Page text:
The Sermon on the Mount – The Beatitudes

The Sermon on the Mount, which can be found in Matthew 5-7, is the first of five sermons Jesus delivers in the book of Matthew. That number — 5 — is important. There are five books of the law of Moses, the Torah. In Matthew Jesus is portrayed as the new Moses, who preaches with authority that exceeds that of Moses, and he gives a new Torah. Here in chapter five we find him atop a mountain — like Moses — giving a new law.

On Sunday, February 5 (and probably for several Sundays to come!) we’ll focus on this new law and on the community that received it. Keep in mind that Matthew wrote for a largely Jewish Christian audience living in diaspora after the destruction of the Temple.

Start by looking at the beatitudes in verses 3-11 and thinking about the eight characteristics that mark membership in the new covenant community. Remember that after the destruction of the Temple the Jewish community is in the process of redefining what it means to be faithful to the covenant. Matthew thinks that Christianity — his particular interpretation of it — represents the path forward. Can you see places where he is disagreeing with the newly emerging rabbinic traditions?

Also remember that the Romans would have been newly suspicious of sects that seemed to favor revolution. Is there anything in these verses that suggests how Matthew might have related to the Romans and their suspicions? Remember that Christianity would be suspect for two reasons. First, it’s founder was executed for sedition! Second, it was new. By definition that made it a superstition and not a religion. Religions were regarded as ancient, venerable traditions that were accorded great respect and protection. Superstitions, however, were absurd and sometimes subject to persecution. That reality adds urgency to Matthew’s desire to connect Jesus to Moses.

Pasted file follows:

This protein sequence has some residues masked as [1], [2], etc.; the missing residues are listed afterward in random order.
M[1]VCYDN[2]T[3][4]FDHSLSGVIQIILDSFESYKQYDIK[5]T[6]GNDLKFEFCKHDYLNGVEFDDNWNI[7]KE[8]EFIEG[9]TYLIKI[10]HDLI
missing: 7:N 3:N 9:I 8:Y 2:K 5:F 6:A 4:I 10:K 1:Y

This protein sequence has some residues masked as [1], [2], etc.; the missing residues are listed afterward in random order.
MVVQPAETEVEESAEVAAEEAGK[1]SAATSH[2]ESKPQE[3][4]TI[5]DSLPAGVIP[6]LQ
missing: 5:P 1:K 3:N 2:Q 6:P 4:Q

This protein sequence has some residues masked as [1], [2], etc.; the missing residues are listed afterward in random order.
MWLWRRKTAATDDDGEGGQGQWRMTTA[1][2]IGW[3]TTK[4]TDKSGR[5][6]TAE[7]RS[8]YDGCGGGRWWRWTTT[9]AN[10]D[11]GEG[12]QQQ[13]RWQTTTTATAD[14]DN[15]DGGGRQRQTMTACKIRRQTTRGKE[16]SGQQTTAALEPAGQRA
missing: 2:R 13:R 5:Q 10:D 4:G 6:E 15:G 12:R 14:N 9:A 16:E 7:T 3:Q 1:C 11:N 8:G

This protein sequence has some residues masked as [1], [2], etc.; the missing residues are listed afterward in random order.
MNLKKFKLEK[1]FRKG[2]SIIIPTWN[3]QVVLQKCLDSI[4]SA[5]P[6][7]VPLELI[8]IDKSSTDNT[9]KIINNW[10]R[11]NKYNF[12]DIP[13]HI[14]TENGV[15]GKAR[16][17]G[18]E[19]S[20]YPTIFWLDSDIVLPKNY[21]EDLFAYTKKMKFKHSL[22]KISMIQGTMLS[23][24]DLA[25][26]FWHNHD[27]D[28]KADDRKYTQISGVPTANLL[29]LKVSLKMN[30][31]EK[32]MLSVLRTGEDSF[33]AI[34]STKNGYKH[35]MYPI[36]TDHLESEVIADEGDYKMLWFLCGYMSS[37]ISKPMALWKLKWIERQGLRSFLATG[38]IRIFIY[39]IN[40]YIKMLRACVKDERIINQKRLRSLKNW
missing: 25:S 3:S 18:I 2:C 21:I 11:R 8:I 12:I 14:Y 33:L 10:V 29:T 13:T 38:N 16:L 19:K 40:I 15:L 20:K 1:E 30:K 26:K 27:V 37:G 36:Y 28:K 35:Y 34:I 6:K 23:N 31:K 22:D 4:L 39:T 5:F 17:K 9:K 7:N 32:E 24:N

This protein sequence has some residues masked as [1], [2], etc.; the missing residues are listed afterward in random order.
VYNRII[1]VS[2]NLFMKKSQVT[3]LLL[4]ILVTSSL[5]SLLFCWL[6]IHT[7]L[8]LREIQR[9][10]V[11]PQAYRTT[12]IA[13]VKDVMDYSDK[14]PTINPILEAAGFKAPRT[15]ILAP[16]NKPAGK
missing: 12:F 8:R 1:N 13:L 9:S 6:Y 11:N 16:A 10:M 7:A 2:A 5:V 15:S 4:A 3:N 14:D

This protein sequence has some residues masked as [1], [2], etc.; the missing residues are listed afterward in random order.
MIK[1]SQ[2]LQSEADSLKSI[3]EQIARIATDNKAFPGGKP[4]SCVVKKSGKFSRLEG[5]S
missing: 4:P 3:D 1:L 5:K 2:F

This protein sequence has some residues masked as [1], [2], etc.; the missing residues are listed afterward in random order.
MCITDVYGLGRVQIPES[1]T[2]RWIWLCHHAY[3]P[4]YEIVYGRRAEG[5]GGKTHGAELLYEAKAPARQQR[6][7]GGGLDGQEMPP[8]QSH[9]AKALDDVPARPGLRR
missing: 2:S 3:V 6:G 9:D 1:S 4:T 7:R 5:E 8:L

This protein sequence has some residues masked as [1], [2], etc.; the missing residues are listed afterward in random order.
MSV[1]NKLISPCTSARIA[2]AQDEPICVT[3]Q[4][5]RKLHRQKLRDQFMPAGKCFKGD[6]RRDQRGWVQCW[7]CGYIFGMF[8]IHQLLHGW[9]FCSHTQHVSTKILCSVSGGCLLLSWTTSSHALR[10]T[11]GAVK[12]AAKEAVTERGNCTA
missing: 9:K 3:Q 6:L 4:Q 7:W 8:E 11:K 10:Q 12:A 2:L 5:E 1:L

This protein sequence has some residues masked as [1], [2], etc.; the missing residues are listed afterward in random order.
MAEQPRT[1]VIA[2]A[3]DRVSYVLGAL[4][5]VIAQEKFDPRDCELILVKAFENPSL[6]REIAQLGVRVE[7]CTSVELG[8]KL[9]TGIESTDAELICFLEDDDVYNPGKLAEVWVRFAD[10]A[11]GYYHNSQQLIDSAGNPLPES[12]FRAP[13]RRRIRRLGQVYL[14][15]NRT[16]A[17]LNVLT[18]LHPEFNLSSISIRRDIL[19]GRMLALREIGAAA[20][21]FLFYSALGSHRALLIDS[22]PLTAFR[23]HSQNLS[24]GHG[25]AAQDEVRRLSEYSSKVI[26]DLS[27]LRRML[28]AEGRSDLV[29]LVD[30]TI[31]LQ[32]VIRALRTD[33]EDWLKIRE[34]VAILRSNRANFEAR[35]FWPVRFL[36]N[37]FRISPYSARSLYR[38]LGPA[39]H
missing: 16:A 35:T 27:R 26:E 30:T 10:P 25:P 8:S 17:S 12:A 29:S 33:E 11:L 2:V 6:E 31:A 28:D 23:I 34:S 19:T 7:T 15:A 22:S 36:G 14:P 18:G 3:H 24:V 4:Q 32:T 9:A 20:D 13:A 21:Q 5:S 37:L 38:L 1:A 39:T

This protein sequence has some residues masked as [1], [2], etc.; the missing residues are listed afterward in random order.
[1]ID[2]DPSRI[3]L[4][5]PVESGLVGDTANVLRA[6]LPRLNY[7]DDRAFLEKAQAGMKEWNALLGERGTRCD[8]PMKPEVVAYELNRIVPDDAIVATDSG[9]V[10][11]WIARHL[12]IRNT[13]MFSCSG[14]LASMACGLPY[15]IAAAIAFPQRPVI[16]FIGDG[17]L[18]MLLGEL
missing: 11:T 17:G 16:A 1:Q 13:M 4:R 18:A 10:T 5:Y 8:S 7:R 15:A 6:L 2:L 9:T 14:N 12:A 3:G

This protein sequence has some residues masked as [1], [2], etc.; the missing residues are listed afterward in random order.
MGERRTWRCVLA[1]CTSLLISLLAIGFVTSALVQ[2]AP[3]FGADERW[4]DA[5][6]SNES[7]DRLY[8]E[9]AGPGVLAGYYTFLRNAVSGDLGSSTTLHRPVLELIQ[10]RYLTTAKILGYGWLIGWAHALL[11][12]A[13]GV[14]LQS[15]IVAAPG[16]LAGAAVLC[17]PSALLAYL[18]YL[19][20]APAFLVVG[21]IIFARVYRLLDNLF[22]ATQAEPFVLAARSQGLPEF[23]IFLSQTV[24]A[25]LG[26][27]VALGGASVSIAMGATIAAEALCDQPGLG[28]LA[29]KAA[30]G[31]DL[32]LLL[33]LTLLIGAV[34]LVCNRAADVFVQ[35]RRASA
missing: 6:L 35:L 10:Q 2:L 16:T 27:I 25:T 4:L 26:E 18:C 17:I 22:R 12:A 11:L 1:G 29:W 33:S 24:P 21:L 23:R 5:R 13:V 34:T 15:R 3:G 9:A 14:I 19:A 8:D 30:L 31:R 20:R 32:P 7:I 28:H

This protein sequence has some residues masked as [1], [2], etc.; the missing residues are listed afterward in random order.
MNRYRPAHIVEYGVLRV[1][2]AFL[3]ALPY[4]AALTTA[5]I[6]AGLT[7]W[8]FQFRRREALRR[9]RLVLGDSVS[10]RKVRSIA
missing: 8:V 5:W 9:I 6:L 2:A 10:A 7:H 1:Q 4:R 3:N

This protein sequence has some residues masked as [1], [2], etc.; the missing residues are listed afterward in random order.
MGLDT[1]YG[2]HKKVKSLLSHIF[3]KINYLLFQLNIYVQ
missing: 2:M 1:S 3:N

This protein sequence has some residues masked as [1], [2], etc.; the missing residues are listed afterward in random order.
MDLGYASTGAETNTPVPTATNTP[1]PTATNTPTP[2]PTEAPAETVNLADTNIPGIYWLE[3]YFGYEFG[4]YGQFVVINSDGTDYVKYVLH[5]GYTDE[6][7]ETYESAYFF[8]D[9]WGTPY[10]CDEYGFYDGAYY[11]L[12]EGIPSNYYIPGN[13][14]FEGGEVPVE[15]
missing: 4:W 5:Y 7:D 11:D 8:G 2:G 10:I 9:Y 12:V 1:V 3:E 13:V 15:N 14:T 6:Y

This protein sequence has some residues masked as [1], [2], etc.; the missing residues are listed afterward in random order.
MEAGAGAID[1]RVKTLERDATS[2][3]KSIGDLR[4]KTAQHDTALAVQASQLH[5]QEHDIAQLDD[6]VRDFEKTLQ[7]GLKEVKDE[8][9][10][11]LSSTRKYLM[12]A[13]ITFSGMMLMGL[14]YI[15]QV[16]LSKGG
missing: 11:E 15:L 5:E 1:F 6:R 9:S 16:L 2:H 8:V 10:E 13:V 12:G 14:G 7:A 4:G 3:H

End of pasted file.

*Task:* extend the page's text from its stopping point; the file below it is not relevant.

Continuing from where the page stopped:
See you Sunday!

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1 Comment

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One response to “The Sermon on the Mount – The Beatitudes

  1. Kendra Hotz

    Great connection, Fred! The liturgy beautifully enacts our desire to fulfill the positive function of the command against murder by reconciling with one another.

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